SolarWinds Orion NPM 11.5 review
One reason we love the latest version of SolarWinds’ Orion NPM (Network Performance Monitor) is the sheer number of monitoring features it packs in as standard. New features include support for 802.11 wireless APs, VMware and Hyper-V hosts, plus a handy QoE (quality of experience) tool for monitoring app traffic.
Even better, NPM’s LUCID (logical, usable, customisable, interactive and drill-down) user interface really lives up to its name. Its homepage presents a summary of all network activity, device status and alerts, which allowed us to quickly identify problems.
You can customise the interface throughout, so each view can be built to your own requirements. We swiftly added new columns and resized them to fit, moved monitored resources within the columns and used the preview option to admire our work of art.
What’s more, it’s a quick tool: the NPM Discovery took only ten minutes to scan the lab’s subnet. Discoveries can be scheduled to run regularly and set to alert you when changes occur or new devices are detected.
The amount of information available for each device is staggering
Fault diagnosis is equally fast. We simply selected devices in alert states from the summary page and drilled down for more detail. The amount of information available for each device is staggering; we particularly liked the network topology views for our HP switches, revealing which systems were physically connected to each port.
NPM alerts range from sending emails to running scripts or other programs. We could link them to individual devices and dynamic groups, while conditional group dependencies stop alert flare-ups occurring when a core device such as a switch fails.
Once NPM has enough historical data to work with it can provide forecasts for capacity planning. We didn’t need to do anything to activate this, either, as the drill-down display for our servers included forecast graphs for physical and virtual CPU and memory resources.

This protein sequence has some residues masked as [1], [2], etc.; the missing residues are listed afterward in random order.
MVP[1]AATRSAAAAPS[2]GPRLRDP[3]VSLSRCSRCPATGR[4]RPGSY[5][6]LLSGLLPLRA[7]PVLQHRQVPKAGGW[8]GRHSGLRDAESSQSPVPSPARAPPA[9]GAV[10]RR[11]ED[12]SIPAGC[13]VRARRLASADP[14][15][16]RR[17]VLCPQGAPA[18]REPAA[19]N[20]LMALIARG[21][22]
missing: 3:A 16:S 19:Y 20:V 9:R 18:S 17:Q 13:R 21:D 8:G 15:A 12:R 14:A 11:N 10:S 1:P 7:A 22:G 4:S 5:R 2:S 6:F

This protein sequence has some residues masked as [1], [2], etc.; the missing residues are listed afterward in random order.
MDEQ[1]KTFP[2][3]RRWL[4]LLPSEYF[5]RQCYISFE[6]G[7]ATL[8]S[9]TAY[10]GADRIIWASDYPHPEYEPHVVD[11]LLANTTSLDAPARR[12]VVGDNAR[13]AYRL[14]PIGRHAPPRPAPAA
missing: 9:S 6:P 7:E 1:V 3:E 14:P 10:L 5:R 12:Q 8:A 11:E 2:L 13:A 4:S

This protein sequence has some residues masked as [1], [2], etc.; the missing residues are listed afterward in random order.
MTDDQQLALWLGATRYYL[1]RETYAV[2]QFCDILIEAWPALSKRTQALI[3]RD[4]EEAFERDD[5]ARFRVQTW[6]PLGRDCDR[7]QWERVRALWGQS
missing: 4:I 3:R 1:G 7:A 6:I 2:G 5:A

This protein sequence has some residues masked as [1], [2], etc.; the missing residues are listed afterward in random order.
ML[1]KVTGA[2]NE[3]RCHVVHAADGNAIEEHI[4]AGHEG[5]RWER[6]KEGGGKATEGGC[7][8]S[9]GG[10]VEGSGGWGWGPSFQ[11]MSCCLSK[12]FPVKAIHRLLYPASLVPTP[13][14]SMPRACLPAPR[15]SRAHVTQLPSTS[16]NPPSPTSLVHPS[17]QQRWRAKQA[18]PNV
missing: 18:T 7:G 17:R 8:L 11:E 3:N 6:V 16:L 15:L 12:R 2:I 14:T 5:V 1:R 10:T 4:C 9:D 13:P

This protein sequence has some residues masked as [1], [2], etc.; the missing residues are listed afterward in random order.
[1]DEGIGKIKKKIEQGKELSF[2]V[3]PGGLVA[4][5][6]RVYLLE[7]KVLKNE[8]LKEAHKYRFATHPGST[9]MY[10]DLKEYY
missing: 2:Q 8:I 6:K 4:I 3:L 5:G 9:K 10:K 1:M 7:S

NPM had no problem spotting our VMware host, allowing us to view its vitals and all VMs from the Virtualization pane. Our Hyper-V system had to be added using WMI/ICMP, though, as a straight SNMP discovery wouldn’t identify it. With this sorted it now appeared in the same pane as our VMware host, along with all VM and host utilisation details. It’s a great added-value inclusion as standard, although for a greater insight into virtual environments we recommend the optional Virtualization Manager – prices start at £1,975.
NPM identified our Netgear WNDAP350 wireless controller and showed all its virtual APs along with interface utilisation and throughput. We’re a little disappointed it couldn’t list wireless clients, though, and also note the heatmap feature only works with Aruba, Cisco, HP, Meru, Ruckus and Motorola APs.
To test QoE, we deployed the packet-analysis sensor on the NPM host and connected it to a mirror port on our HP switch so it could see all network traffic. The sensor can be placed on any network system the NPM polling engine can see and one free sensor licence is included.
The sensor categorises network traffic into over 1,000 predefined apps and we were bowled over by the amount of data on offer – HTTP, HTTPS, CIFS, FTP, Exchange, SQL, Facebook, Amazon Web Services… it’s all there. We were able to monitor details such as app response times and also found it very useful that QoE separated traffic into graphs showing business, social and potentially risky categories.
The licensing structure is a little confusing but SolarWinds NPM 11.5 does represent good value for SMBs. It delivers a wealth of new features, including excellent monitoring for virtualised environments, and its main console is a cinch to customise.